The Namakhvani Hydropower Cascade is a system of two plants with a total capacity of 433 MW and a potential yearly generation of 1496 mln. kWh (around 13% of the total generation in 2020). The HPP has been designed for the river Rioni, to be built just 20 kilometers or so from Kutaisi, one of the largest cities in Georgia. The project is operated by the Norwegian Clean Energy Group, with 10% shares, and the Turkish industrial conglomerate, ENKA Insaat ve Sanayi AS, holding 90%.
In 2020, Georgian power plants generated 11,160 mln. kWh of electricity. This represents a 6% decrease in total generation, compared to the previous year (in 2019, total generation was 11,865 mln. kWh). The decrease in generation on a yearly basis comes from decrease in hydro (-8%) and thermal power (-1%), more than offsetting the increase in wind power generation (+7%).
According to the last four years’ data, Georgia has a chronic electricity deficit in ten months out of twelve, with the country showing an electricity surplus only in May and June (and, occasionally, in April and/or July). Despite the COVID-19 crisis dampening electricity demand in the country, 2020 was no exception. After two months – May and June – characterized by a positive generation-consumption gap, starting from July 2020 Georgia has been generating less electricity than required to cover consumption.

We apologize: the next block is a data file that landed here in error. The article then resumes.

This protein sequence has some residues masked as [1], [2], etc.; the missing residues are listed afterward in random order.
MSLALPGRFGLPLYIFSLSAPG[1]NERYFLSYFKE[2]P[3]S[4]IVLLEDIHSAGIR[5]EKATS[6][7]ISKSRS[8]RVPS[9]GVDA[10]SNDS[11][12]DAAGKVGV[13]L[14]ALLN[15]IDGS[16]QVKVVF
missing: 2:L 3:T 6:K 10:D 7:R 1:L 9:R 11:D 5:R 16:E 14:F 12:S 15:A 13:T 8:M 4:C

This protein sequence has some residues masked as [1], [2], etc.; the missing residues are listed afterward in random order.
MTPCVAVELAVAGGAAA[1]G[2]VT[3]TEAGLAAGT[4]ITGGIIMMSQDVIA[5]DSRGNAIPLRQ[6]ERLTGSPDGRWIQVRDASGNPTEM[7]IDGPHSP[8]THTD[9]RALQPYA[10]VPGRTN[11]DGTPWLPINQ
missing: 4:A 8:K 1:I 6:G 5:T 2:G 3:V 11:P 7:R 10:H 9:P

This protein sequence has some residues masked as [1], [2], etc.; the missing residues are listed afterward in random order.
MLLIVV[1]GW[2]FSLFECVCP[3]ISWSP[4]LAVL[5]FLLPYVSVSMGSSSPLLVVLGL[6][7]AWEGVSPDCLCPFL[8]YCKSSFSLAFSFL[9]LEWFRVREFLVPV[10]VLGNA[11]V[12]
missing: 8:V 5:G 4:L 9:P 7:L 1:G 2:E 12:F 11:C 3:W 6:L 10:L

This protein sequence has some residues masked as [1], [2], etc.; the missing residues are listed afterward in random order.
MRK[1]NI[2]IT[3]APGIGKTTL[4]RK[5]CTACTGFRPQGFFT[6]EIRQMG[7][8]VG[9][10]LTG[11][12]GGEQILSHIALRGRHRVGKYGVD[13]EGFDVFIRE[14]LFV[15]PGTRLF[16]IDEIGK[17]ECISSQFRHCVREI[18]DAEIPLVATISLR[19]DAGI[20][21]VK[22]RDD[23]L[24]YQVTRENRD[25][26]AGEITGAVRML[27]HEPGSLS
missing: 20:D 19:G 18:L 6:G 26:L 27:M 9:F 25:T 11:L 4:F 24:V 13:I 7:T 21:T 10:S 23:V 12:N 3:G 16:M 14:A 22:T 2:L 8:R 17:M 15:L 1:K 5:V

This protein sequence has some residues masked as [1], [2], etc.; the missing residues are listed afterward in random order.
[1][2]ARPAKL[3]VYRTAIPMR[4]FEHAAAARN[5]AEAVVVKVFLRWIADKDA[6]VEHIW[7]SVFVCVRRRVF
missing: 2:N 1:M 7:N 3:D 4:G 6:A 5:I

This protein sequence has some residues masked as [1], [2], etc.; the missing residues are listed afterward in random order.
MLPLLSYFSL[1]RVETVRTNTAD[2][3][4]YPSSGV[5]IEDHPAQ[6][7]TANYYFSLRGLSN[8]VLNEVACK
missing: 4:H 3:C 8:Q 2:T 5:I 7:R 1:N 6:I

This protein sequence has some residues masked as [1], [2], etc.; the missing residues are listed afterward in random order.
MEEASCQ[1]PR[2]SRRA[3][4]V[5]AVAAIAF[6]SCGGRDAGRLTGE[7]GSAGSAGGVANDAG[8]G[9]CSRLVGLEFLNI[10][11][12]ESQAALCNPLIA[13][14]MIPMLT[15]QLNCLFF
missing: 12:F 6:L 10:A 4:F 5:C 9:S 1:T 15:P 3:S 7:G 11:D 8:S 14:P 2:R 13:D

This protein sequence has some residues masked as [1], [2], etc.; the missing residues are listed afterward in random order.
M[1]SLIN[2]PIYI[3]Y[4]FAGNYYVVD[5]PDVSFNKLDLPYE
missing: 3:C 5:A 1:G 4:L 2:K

News of the conflicts between the local population and the construction company involved in the construction of a small HPP in the Pankisi valley (Khadori 3) has recently made it into the headlines. Khadori is a small HPP with an installed capacity of 5.4 MW and an estimated annual generation of 27.5 mln. kWh. Construction of the Khadori 3 HPP started on 21 April, however, the local population resisted the project, and consequently, its company involved law enforcement officials to ensure its secure implementation.
Winter has always been a problem for the Georgian electricity system. Even though Georgia has plenty of hydropower, during this season several HPPs — seasonal and small — either stop or substantially reduce electricity generation. In this season, a significant share of hydropower generation comes from two large-scale state-owned pumped-storage HPPs: Enguri and Vardnili. However, exactly when the generation-consumption gap is the largest, most of the electricity produced is used to satisfy the consumption of the Abkhazia region, which on a yearly basis consumes as much electricity as Tbilisi, something we have mentioned in one of our previous articles.